And then there was General Shan. The looks of surprise on John and Sherlock’s faces when they realised their adversary was a woman might have been amusing had it not been symptomatic of some poor, painfully male-centric writing that has no place in modern television. And how could a mere woman have masterminded such evil? Only with the help of the reassuringly male Moriarty, of course – much like Irene Adler, with the acceptability of this theme depending on your willingness to slacken your principles for the sake of decent plot arc.
Thompson also penned the series two finale, ‘The Reichenbach Fall’, which fared a little better, with a lawyer, reporter, school teacher and assassin; the lead juror at Moriarty’s trial was also female, but I would argue that this was in order to make Moriarty’s intimidation of her by threatening her children more believable. (After all, we know how inconceivable it is that such a petty, trivial issue as the murder of his children might influence a man.) Regardless of the fuzzy logic, she is here counted as a narrative female because her gender is intended to influence our understanding of her character within the story.
That the number of non-narrative females remains so low is all the more disconcerting given the sheer number of characters in this episode. Every person involved in Moriarty’s break-ins is male, from the Tower of London security guards to the tea-boy at the Bank of England. Even the newly-introduced superintendent is a hammy Northern lad. All this is sadly indicative of Thompson’s neglect of the fact that women make up half the world’s population and so should probably make up approximately that percentage of any TV programme purporting to be set in 2012, rather than Victorian London.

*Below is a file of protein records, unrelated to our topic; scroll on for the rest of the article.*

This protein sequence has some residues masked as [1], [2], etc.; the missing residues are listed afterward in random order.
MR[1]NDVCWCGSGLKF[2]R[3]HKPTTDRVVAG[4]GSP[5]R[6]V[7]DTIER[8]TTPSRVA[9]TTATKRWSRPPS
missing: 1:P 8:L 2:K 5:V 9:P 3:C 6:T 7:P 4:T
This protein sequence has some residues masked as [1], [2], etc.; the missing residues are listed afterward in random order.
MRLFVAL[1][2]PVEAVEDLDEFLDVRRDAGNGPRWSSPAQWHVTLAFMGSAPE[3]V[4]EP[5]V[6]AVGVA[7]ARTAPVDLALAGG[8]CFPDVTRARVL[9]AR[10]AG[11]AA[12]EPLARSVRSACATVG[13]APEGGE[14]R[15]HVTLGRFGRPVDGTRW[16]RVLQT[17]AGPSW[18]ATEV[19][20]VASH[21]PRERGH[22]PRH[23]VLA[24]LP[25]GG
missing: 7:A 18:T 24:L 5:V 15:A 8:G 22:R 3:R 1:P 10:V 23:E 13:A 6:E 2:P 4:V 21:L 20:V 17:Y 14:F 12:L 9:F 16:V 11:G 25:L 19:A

In stark contrast to Thompson, Mark Gatiss has generally avoided the male-by-default model, and his two episodes, ‘The Great Game’ and ‘The Hounds of Baskerville’, have a variety of both major and minor female characters. While the core of ‘Hounds’ is undoubtedly male, with both a male victim and villain, the inclusion of a female therapist for Henry Knight and of Doctor Stapleton was encouraging. There were also the small roles of the old woman who found Henry on the moors after his father’s death, and the presenter of the documentary shown later. They are tiny characters, but the smaller parts are all the more indicative of the extent to which male is seen as the ‘norm’, as these characters are less likely to be made female without ‘good’ reason.
The same is true of ‘The Great Game’, another series finale and again chock full of one-off, minor characters. Unlike ‘Reichenbach’, however, Gatiss writes women into his episode unthinkingly and without self-consciousness. It’s almost as if he’s noticed that women are, in fact, a fairly significant section of society.
Finally, and with not a little embarrassment on his behalf, we come to Steven Moffat. There are eight women in total in ‘A Study in Pink’, which is a sad example of a writer starting as he means to go on. Among these eight we have the introduction of recurring characters Molly Hooper, Mrs Hudson and Sergeant Donovan.
Molly is defined throughout the series in terms of the negative space left by Sherlock and her feelings for him, only coming into her own in the last minutes of Reichenbach, and even then not entirely convincingly.
Mrs Hudson’s role is defined as a mother-figure to Sherlock and, to an extent, John, and as such her gender is clearly key to her characterisation. She is female only because the narrative requires her to be. Sergeant Donovan must be removed from the equation too, after her affair with Anderson is revealed through her wearing of men’s deodorant.